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Airlines aren’t known for being especially generous when it comes to honoring expired perks, but I recently discovered one major exception to this rule: One-time passes for the United Club. These paper certificates are issued each year as a benefit of the United MileagePlus Explorer Card — as of 2015, Hyatt Diamond members (of which there are now many) are also entitled to two passes each year. Typically, passes expire at least a year after they’re issued, but if you aren’t able to use them before that date, they’re not entirely worthless.
Currently, you can use an expired pass to enter a United Club with a $25 co-pay. Regular single-use passes run $50, so that’s a pretty decent savings. Of course, a visit to the United Club may not be worth $25 to you, but with renovated lounges and improved food offerings, you can certainly get your money’s worth with a longer layover or flight delay. Note that expired passes (plus the co-pay) must be redeemed within one year of the expiration date.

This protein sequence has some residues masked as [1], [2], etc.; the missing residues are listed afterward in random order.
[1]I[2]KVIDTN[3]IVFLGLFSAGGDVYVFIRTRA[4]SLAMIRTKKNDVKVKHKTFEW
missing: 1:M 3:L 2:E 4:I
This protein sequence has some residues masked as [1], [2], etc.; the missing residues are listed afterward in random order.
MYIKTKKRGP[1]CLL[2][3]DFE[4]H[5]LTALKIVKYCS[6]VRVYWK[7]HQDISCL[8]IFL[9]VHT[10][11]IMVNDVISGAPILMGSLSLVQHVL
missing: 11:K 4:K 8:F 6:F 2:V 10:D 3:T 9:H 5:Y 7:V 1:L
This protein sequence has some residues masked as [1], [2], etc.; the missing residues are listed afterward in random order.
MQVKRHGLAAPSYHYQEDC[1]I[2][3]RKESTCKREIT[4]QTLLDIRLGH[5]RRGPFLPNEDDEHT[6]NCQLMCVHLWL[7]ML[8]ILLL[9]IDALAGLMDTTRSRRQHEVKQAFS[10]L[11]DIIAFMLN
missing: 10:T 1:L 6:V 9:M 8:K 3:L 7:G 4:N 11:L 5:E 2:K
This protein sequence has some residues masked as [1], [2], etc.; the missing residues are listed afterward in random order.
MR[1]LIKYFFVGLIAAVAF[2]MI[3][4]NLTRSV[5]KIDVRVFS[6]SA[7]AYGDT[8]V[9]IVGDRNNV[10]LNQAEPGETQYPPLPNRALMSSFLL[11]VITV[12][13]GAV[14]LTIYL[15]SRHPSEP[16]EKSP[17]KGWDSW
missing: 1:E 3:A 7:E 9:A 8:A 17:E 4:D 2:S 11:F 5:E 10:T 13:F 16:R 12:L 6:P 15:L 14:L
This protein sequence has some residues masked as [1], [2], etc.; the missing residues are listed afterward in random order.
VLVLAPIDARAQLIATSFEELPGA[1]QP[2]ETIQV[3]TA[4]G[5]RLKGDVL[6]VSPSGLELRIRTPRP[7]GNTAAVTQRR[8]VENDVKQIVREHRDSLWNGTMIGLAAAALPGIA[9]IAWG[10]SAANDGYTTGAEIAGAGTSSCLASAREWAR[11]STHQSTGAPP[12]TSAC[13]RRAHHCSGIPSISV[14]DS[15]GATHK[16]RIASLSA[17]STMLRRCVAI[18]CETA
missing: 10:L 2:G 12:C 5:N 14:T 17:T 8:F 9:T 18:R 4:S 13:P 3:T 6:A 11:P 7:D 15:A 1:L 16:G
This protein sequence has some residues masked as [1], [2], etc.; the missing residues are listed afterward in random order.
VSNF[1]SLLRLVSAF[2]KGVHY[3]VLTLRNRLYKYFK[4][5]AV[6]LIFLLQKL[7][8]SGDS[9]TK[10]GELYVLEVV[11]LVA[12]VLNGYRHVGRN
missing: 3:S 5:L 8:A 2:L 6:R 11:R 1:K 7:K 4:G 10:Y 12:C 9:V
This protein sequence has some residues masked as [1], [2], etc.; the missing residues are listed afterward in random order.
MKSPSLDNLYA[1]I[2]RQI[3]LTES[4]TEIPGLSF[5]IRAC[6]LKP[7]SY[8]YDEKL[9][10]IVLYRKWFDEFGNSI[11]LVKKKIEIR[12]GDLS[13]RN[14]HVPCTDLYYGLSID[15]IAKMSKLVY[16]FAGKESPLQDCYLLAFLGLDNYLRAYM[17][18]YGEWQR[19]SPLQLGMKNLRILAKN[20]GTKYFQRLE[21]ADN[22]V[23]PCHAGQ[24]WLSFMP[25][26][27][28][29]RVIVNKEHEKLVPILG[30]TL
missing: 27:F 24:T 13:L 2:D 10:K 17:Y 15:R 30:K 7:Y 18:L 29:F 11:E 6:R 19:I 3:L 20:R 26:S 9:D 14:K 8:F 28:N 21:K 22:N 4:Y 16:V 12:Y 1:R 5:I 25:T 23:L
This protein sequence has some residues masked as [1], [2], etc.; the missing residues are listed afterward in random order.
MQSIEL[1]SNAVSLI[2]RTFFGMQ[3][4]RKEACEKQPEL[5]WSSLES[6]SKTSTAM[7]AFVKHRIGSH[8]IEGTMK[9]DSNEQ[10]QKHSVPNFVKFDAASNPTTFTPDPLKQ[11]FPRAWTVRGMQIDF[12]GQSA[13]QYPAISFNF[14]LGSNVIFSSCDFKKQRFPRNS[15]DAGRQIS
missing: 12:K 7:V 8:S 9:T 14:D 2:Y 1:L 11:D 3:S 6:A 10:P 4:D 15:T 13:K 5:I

It’s sometimes also possible to get a year (or more) of free access by taking advantage of a status match, and you can get access with the United MileagePlus Club card (which recently raised its annual fee to $450). You can also get access by purchasing a full United Club membership, but unless you have elite status, that’ll run you a whopping $550 each year (plus a $50 initiation fee). The United Explorer card recently got some enhancements like 2 miles per dollar spent at restaurants and on hotel stays and a $100 Global Entry or TSA Pre-Check Fee credit. The $95 annual fee is waived for the first year.
The United Explorer card recently got some enhancements like 2 miles per dollar spent at restaurants and on hotel stays and a $100 Global Entry or TSA Pre-Check Fee credit. The $95 annual fee is waived for the first year.